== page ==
By Alexander Apostolides on August 10, 2009

NY TIMES OP-ed misses the point about GDP.

Every two years there is somebody who claims the death of GDP as a tool in understanding wellbeing and measuring performance. Now even the New York Times has joined the band wagon.

As a person who has spent the last 4 year reconstructing the GDP I can tell you that a lot of what this article is saying is bull. One of the biggest criticisms is that DIY and household work is not included in the GDP. Yet that is a political decision and a decision of national accountants: household chores can be included if politicians agree that it is a worthwhile activity and Sweden has already included it in its GDP (and i agree with Sweden).

The author goes on and moans that drying your clothes does not increase GDP, while taking it to the dry cleaners increases output - failing to see that the difference is that in the first case there no increase in income, while in the other someone gets paid for the services thus creating a multiplier effect that makes the income of the country just a tiny bit better off.

The author then goes on to argue that an increase in GDP does nessesarily make people better off and argues the aftermath of Katerina shows that. That is simply a misunderstanding of GDP- since the income of individual in based how the income is divided among the people. Thus in the US case GDP has been rising but only the income of the top 1% has been rising due to increasing income inequality and the lack of redistribution of income by the government.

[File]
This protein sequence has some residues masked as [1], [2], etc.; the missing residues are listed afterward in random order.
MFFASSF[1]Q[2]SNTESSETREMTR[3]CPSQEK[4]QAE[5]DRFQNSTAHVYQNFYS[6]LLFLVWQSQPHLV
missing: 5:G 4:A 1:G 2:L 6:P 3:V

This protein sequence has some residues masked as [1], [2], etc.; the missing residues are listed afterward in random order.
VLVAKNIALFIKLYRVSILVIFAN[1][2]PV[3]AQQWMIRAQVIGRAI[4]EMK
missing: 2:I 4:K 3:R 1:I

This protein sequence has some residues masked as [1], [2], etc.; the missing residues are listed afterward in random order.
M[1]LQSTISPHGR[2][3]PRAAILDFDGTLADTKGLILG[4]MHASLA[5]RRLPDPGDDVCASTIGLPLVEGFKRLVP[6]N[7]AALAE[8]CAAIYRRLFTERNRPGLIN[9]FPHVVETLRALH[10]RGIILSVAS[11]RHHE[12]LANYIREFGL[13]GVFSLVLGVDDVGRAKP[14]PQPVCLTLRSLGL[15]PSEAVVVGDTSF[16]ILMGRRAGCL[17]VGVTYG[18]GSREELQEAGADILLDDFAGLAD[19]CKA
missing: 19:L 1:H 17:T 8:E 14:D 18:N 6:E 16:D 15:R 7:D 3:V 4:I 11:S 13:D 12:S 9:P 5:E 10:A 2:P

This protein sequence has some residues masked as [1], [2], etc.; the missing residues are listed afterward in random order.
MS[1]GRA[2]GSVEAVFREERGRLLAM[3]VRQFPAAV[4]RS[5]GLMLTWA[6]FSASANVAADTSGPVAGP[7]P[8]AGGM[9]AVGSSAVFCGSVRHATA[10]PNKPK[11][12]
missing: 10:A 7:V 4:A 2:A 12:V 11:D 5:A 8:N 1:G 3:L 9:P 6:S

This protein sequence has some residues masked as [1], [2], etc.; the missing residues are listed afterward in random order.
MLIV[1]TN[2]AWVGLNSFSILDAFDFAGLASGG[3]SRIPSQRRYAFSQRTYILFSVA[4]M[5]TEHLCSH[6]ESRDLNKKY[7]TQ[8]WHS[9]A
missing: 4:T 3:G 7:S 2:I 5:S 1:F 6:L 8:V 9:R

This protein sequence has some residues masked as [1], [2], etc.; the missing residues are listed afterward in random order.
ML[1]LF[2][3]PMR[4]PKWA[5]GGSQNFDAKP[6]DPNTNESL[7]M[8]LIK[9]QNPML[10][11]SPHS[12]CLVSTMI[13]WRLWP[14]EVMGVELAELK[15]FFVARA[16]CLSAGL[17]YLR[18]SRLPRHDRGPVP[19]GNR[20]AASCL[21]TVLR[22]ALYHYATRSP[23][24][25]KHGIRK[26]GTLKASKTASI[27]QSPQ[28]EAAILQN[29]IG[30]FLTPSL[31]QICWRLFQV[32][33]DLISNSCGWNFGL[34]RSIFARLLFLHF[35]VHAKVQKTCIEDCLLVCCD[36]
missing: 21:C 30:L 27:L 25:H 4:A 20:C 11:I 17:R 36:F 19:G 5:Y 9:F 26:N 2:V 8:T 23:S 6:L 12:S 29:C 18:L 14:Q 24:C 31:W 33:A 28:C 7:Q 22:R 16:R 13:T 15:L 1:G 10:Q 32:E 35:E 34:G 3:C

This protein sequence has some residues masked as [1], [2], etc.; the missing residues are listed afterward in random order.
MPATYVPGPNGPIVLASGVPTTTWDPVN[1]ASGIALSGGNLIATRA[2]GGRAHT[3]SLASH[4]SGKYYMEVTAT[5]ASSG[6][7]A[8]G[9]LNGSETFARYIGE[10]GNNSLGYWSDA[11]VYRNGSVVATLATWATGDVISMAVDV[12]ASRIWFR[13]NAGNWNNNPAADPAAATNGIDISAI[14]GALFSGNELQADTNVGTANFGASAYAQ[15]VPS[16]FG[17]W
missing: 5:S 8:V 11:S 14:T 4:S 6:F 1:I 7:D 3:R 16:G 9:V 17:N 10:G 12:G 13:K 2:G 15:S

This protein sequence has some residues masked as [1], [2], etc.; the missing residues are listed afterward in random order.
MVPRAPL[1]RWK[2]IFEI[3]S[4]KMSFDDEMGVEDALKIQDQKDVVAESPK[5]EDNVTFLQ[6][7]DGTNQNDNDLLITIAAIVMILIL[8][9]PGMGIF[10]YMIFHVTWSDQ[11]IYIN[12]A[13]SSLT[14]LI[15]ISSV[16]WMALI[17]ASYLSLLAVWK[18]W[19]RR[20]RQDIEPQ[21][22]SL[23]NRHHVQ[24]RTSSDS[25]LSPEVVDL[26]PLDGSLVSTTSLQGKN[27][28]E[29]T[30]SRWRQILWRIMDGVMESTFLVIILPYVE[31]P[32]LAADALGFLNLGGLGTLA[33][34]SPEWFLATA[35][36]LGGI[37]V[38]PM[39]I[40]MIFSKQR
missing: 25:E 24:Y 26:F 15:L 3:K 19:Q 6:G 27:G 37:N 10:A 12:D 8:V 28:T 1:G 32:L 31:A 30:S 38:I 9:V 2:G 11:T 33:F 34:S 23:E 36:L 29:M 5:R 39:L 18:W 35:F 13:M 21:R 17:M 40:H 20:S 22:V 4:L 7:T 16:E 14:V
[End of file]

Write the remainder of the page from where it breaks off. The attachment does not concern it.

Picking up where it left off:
Basically the author is annoyed that despite prediction of a recovery, the GDP data showed a continuing downturn. People forget that long recessions (or day i say it depressions) are not an up / down process - there a is lot weak recovery and sudden reversals. The author also does not tell us that there are alternatives to GDP, such as the Human development index, that take a persons welfare into account - the author does not mention them since they show the problems of the USA, which falls from first to the 20th country in the world when education and life expectancy is added to the income per capita indicator.

New instruments such using advanced econometrical analysis that are capable in identifying weaknesses in the economy much more quickly are needed, but that is not what the author is demanding. Sadly I expected more from the NY times in terms of leading the global discussion about the need to change economic thought.

1 comment:

  1. Very unfortunate attempt, indeed. GDP remains as the best mean for comparing countries economic activity (and prosperity) since (despite its imperfections) remains the one figure that is widely available and consistently measured for all the countries and for a period long enough. An income distribution, health and education indicator can complete the picture, regarding economic development.